You can bet the enemy is working hard to hit you under the salt pellets, as well.
It looks like the Defense Advanced Research Projects Agency (DARPA) is thinking along the same lines. The agency has a program called Anti-Submarine Warfare (ASW) Continuous Trail Unmanned Vessel (ACTUV) and the agency operators are developing a new type of unmanned surface vessel designed to track ultra-quiet diesel-electric submarines (1).
The system used to detect other vehicles under water is based on radar, but the challenge is developing a system that conforms with international regulations for preventing collisions at sea (COLREGS).
While radar has its advantages, one of its disadvantages is the inability to determine whether a vessel is a sailboat or powered.
How to Solve DARPA’s Radar Problem
In order to reduce its reliance on radar, DARPA has requested information on available technology to automate “lookout by sight,” a requirement of the COLREGS. The information DARPA wants is in three major areas:
1. Maritime Perception Sensors
2. Maritime Perception Software
3. Classification Software for Day-Shapes/Navigation Lights (2)
If DARPA gets the technology it wants, it will be able to build an unmanned submarine tracking device that takes away the enemy’s element of surprise.
Imagine this: Some sailor is standing safely out of harm’s way somewhere in Montana while operating an unmanned underwater vehicle off the coast of Alaska. The unmanned underwater vessel detects a Chinese unmanned underwater vehicle creeping up to sneak a peek at the Alaskan shoreline to see if there are any weak spots in the geography.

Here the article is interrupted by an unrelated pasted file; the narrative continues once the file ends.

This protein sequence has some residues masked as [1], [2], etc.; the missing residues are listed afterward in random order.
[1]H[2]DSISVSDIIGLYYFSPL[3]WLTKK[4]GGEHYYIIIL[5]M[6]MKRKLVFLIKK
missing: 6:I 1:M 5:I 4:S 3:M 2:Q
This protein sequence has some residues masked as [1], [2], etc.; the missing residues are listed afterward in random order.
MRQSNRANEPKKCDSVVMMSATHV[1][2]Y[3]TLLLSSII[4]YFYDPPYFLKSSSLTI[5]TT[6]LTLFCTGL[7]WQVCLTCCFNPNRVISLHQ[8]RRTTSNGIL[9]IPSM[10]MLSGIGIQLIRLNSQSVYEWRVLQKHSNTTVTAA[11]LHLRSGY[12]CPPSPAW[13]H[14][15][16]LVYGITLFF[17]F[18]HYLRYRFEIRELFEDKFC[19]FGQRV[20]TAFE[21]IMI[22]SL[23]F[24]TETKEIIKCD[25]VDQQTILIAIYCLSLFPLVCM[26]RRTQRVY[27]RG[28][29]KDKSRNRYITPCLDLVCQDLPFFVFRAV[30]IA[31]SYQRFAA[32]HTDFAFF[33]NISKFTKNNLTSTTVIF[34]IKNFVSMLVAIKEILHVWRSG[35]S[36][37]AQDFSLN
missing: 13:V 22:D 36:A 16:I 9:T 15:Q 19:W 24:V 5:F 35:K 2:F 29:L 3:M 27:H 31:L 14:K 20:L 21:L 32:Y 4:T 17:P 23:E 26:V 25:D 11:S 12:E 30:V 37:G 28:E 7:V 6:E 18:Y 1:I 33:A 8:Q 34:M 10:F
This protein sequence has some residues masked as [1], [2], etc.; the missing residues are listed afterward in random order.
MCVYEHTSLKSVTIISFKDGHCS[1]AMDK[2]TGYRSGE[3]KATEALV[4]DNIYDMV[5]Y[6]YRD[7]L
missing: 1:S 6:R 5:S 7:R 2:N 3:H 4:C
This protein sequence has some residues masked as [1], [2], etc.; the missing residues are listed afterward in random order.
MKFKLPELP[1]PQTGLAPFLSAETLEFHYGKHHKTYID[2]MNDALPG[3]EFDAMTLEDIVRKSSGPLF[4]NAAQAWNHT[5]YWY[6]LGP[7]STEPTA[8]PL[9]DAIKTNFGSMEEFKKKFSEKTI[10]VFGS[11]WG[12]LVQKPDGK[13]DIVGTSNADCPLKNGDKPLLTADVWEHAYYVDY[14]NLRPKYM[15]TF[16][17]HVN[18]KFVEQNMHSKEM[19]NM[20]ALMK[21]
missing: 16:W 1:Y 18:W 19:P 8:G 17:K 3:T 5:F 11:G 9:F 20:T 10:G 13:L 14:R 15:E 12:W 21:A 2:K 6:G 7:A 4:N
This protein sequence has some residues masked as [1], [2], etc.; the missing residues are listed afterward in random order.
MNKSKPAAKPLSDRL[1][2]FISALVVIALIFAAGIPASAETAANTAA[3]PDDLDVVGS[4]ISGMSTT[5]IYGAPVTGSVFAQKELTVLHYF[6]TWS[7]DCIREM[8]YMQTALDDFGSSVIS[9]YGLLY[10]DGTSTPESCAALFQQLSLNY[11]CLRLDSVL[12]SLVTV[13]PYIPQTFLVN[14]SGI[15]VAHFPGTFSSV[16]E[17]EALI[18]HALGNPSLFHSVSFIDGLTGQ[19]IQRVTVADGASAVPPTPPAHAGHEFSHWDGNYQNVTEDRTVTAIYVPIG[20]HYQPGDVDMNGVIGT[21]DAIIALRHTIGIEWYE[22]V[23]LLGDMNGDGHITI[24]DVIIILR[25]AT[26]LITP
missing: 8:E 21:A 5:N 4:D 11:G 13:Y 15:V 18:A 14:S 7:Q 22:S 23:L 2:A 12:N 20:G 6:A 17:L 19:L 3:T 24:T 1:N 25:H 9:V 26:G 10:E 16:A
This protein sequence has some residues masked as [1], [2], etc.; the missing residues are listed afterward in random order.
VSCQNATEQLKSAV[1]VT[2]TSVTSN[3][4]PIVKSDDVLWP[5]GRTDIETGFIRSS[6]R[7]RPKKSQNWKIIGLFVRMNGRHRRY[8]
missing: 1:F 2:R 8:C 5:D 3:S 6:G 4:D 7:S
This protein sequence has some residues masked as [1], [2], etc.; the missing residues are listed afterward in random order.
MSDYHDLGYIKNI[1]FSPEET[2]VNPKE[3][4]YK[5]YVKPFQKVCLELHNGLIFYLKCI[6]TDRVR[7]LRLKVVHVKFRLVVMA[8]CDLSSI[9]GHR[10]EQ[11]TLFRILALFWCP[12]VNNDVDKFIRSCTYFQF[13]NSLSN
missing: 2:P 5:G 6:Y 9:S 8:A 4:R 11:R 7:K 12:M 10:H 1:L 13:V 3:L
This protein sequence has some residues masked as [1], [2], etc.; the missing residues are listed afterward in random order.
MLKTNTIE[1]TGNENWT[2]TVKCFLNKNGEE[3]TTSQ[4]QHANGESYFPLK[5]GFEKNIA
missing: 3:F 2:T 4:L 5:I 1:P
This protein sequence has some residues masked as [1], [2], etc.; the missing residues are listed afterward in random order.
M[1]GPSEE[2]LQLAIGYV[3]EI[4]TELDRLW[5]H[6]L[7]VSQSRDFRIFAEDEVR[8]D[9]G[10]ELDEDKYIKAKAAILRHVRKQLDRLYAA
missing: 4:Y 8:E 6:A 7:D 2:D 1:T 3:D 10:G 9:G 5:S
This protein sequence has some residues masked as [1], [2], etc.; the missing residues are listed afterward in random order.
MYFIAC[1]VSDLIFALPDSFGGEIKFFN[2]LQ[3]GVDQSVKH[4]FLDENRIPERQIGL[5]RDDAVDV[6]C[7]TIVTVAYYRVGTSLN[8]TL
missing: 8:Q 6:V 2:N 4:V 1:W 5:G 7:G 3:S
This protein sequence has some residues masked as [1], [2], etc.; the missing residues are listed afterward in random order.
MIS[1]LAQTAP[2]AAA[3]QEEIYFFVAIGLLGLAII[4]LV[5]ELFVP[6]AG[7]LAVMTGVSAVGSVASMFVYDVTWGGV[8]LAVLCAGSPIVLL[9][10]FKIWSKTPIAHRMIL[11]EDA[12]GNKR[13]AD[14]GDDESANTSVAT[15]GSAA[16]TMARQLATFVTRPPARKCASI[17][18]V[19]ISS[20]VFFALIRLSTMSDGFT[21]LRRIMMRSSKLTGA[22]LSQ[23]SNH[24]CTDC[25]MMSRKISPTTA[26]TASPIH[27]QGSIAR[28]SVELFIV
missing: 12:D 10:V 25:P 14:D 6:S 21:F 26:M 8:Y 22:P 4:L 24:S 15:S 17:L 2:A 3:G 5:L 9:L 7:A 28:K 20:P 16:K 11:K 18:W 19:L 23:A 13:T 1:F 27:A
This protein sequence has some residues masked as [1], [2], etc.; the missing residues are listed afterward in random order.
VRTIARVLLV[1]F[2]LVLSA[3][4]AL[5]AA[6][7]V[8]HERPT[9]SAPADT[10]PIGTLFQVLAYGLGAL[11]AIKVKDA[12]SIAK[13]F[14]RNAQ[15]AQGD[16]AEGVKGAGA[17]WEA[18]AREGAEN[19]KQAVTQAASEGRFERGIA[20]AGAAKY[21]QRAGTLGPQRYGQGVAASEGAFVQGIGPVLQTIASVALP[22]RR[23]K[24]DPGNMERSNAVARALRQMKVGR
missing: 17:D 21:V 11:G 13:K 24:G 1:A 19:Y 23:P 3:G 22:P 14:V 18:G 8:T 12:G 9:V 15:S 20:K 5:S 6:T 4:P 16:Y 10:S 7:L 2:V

The sailor in Montana sees the metal codfish and yells for his commander, “I spy with my little fishy eye a Chinaman peaking under my salty sea.” In nothing flat, a torpedo shoots out of some top secret orifice under the Alaskan peninsula and destroys the unmanned Chinese sneaker vessel.
It Takes a While to Find the Right Stuff
DARPA is asking for contractors to submit responses to its request for information (RFI) no later than April 28, 2015 at 4 p.m.
Assuming the agency gets a few responses for its RFI, someone will have to sift through the responses and prioritize them so that contact is made with the right personnel. This should lead to testing new technologies, incorporating the best ones into DARPA’s programming and implementation plans for its development program.
If the agency finds what it is looking for, it could still be a few years before the final product is tested and put into military hands for actual combat usage.
Still, it’s pretty cool technology even if it only exists in our imaginations right now.